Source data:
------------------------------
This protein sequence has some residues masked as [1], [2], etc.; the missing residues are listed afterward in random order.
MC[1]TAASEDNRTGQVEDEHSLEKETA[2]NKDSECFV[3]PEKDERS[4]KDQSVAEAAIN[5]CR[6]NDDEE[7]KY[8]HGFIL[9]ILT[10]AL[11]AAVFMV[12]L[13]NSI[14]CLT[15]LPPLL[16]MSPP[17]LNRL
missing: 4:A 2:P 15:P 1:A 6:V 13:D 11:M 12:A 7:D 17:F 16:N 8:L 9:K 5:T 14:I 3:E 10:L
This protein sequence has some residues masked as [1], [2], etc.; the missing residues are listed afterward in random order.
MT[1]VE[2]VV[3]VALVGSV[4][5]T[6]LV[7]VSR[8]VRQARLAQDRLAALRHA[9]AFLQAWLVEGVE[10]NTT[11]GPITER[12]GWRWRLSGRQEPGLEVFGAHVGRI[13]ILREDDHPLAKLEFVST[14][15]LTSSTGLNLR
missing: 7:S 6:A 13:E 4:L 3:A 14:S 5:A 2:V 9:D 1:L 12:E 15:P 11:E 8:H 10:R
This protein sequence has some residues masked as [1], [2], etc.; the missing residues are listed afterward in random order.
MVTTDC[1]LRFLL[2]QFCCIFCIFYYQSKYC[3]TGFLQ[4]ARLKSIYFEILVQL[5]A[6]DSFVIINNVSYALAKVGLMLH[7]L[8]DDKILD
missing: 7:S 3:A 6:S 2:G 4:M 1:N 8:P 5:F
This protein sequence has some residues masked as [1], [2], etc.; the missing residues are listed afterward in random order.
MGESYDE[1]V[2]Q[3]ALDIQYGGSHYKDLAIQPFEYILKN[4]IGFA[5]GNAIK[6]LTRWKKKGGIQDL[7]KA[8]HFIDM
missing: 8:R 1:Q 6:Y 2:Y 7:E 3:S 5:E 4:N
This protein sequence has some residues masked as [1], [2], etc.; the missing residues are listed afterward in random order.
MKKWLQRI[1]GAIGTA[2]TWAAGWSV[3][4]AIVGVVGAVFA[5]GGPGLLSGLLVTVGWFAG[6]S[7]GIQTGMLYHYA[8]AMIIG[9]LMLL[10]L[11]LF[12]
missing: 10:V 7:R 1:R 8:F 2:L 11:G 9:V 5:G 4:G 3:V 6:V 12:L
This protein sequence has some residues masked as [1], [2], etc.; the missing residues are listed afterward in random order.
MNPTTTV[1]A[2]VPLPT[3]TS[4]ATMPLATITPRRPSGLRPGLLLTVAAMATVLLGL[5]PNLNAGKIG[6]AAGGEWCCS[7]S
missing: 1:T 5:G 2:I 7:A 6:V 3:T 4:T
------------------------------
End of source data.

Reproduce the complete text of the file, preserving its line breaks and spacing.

This protein sequence has some residues masked as [1], [2], etc.; the missing residues are listed afterward in random order.
MC[1]TAASEDNRTGQVEDEHSLEKETA[2]NKDSECFV[3]PEKDERS[4]KDQSVAEAAIN[5]CR[6]NDDEE[7]KY[8]HGFIL[9]ILT[10]AL[11]AAVFMV[12]L[13]NSI[14]CLT[15]LPPLL[16]MSPP[17]LNRL
missing: 4:A 2:P 15:P 1:A 6:V 13:D 11:M 12:A 7:D 17:F 16:N 8:L 9:K 5:T 14:I 3:E 10:L
This protein sequence has some residues masked as [1], [2], etc.; the missing residues are listed afterward in random order.
MT[1]VE[2]VV[3]VALVGSV[4][5]T[6]LV[7]VSR[8]VRQARLAQDRLAALRHA[9]AFLQAWLVEGVE[10]NTT[11]GPITER[12]GWRWRLSGRQEPGLEVFGAHVGRI[13]ILREDDHPLAKLEFVST[14][15]LTSSTGLNLR
missing: 7:S 6:A 13:E 4:L 3:A 14:S 5:A 2:V 9:D 1:L 12:E 15:P 11:E 8:H 10:R
This protein sequence has some residues masked as [1], [2], etc.; the missing residues are listed afterward in random order.
MVTTDC[1]LRFLL[2]QFCCIFCIFYYQSKYC[3]TGFLQ[4]ARLKSIYFEILVQL[5]A[6]DSFVIINNVSYALAKVGLMLH[7]L[8]DDKILD
missing: 7:S 3:A 6:S 2:G 4:M 1:N 8:P 5:F
This protein sequence has some residues masked as [1], [2], etc.; the missing residues are listed afterward in random order.
MGESYDE[1]V[2]Q[3]ALDIQYGGSHYKDLAIQPFEYILKN[4]IGFA[5]GNAIK[6]LTRWKKKGGIQDL[7]KA[8]HFIDM
missing: 8:R 1:Q 6:Y 2:Y 7:E 3:S 5:E 4:N
This protein sequence has some residues masked as [1], [2], etc.; the missing residues are listed afterward in random order.
MKKWLQRI[1]GAIGTA[2]TWAAGWSV[3][4]AIVGVVGAVFA[5]GGPGLLSGLLVTVGWFAG[6]S[7]GIQTGMLYHYA[8]AMIIG[9]LMLL[10]L[11]LF[12]
missing: 10:V 7:R 1:R 8:F 2:L 11:G 9:V 5:G 4:G 3:V 6:V 12:L
This protein sequence has some residues masked as [1], [2], etc.; the missing residues are listed afterward in random order.
MNPTTTV[1]A[2]VPLPT[3]TS[4]ATMPLATITPRRPSGLRPGLLLTVAAMATVLLGL[5]PNLNAGKIG[6]AAGGEWCCS[7]S
missing: 1:T 5:G 2:I 7:A 6:V 3:T 4:T